Much has been written about corruption in the public sector. Much is being done to start tackling it. However, it is increasingly clear that corporate South Africa has not been left untouched by the rotten presidency of Jacob Zuma.


He has left behind a legacy, which has ensconced corruption as an acceptable way of doing business. Some of it manifests in fraud and blatant disregard for the law, while other forms are more subtle. Often, it involves using legal means to skirt good governance and fiduciary responsibilities towards investors. Tax avoidance, self-enrichment and conflicts of interest abound and all count as acts of “legal corruption”.

What is equally amazing is the fact that many corporate executives do not understand who owns the companies they work for. They regard institutional asset managers as the ultimate shareholders and focus on them exclusively. The truth is that asset managers are nothing more than a conduit. The real owners of corporate South Africa are the ordinary men and women investing through retirement funds and unit trusts. Last year, identifying corporate leadership was easier. In my case, it took the form of taking an anti-corruption stance with a strong focus on state capture and all the participants in that heist, including companies such as KPMG, McKinsey, SAP and others. The world has, however, moved on since then and thankfully I can go back to running Sygnia. But I do not return unchanged. Hence, my next key challenge will be to focus on fighting and exposing corruption, poor governance and harmful business practices, which are detrimental to the savings of ordinary South Africans. Activism has long been absent from the South African asset management industry. A lot of value has been trapped in companies where a shift away from inefficiency, poor management or weak strategy towards good corporate governance and fair and transparent business practices should ultimately result in a positive investment outcome for investors. Thus, for me, leadership in 2018 is all about being brave enough to challenge the corporate status quo, even if that makes one unpopular. It is about following a moral compass, which is premised on doing the right thing, even if that comes at the cost of short-term profits. It is about remaining vocal and visible so others can follow.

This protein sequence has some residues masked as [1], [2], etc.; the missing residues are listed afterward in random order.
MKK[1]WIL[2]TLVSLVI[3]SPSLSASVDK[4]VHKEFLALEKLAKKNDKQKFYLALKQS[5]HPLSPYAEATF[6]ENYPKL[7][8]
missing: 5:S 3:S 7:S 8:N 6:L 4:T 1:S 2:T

Each one of us can do that within our own sphere of influence. It just so happens that my sphere is investments. I intend to use that power to try to effect change. Right now, South Africa resembles the Augean stables in need of a thorough clean up. The biggest risk we face is placing the entire burden of that clean up on the shoulders of one man, Cyril Ramaphosa. He might be a Herculean giant, but he is only one man. Right now, we need thousands of Herculeses.

Everyone needs to contribute. Only then can we unlock the potential of South Africa.


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